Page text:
Once I moved on from high school to college - or university, as the European system is a bit different - I also expanded my playing group. Or actually, a best friend did by posting adverts. And the new players who reacted brought in their own new brand of hero.
One of them, one who also became a very best friend, had a very special taste. His heroes had to be... different. They had to combine different powers and identities of several heroes. One of his favorites combined werewolf Navarre from Ladyhawke, immortal Highlander McLeod, and Timothy Dalton's version of James Bond. Granted, the last one was not his idea, but that of a fellow player who played his character's lover. But I can assure you that combining the roles of immortal and werewolf is difficult enough. Even if you are the game master playing the hero as an NPC. Hero Cyrion was both lovable and his schizophrenic antics also drove us players mad.
The first hero he introduced however, was above character sheet's "Nature Master". He also thought up a whole class for this one. With a gemstone grafted in the forehead to give both magickal properties - controlling animals -, and to give some telepathic motivation and identity changes if necessary. The gemstone was probably meant as a way to balance the character and give the game master some control. To confuse matters further, he used an eightsided sword with multiple purpose poisoned darts shooting out. A sword which he technically should not use as his vows forebade him to maim or kill, usually. Or at least that's how I remember it.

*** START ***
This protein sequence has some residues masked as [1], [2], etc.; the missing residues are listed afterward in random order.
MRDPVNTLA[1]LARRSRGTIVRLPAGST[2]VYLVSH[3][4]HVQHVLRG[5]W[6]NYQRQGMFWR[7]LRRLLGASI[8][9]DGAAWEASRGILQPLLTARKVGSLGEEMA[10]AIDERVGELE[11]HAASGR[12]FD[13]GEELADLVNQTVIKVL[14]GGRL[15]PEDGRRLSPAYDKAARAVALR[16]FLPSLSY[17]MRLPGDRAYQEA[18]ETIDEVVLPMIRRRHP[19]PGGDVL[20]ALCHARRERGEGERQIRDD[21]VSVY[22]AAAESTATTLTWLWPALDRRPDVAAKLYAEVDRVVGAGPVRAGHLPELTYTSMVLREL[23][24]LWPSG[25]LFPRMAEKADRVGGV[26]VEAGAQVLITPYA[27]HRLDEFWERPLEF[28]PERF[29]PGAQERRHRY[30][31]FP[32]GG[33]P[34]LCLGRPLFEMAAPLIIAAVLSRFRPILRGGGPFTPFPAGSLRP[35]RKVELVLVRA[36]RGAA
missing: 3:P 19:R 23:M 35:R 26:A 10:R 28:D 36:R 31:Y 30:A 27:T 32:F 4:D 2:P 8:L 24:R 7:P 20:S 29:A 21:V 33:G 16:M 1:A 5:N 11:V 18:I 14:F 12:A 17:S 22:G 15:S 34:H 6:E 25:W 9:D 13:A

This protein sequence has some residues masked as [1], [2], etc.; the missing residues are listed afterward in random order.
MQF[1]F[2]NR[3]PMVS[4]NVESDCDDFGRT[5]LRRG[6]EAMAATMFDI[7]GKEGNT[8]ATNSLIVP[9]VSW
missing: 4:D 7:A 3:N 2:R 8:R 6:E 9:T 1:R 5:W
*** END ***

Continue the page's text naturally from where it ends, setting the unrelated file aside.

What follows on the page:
In hindsight the character was way overpowered. But I guess I let it be played because the player was so enthused about his own design, provided with complex technical drawings. And he soon found out the character was pretty hard to play anyway. There was no real clear hero purpose or identity I could handle as a GM, and the character fit in the fantasy world as... well, as a druid in a concrete city.
The above sheet was not the first, I think, as we were in a system change during this time again. Another one of my home brews, which diverted further and further from mainstream AD&D. Soon my Nature Master friend branded the new system the "Jaap"-system (which is my name). And to my surprise he started to propagate it everywhere. Eventually, years later, we teamed up to do a rewrite of this "Jaap"-system, which became the first edition of Dark Dungeon.
Today is Nature Master friend's birthday. Happy Birthday, Rinze!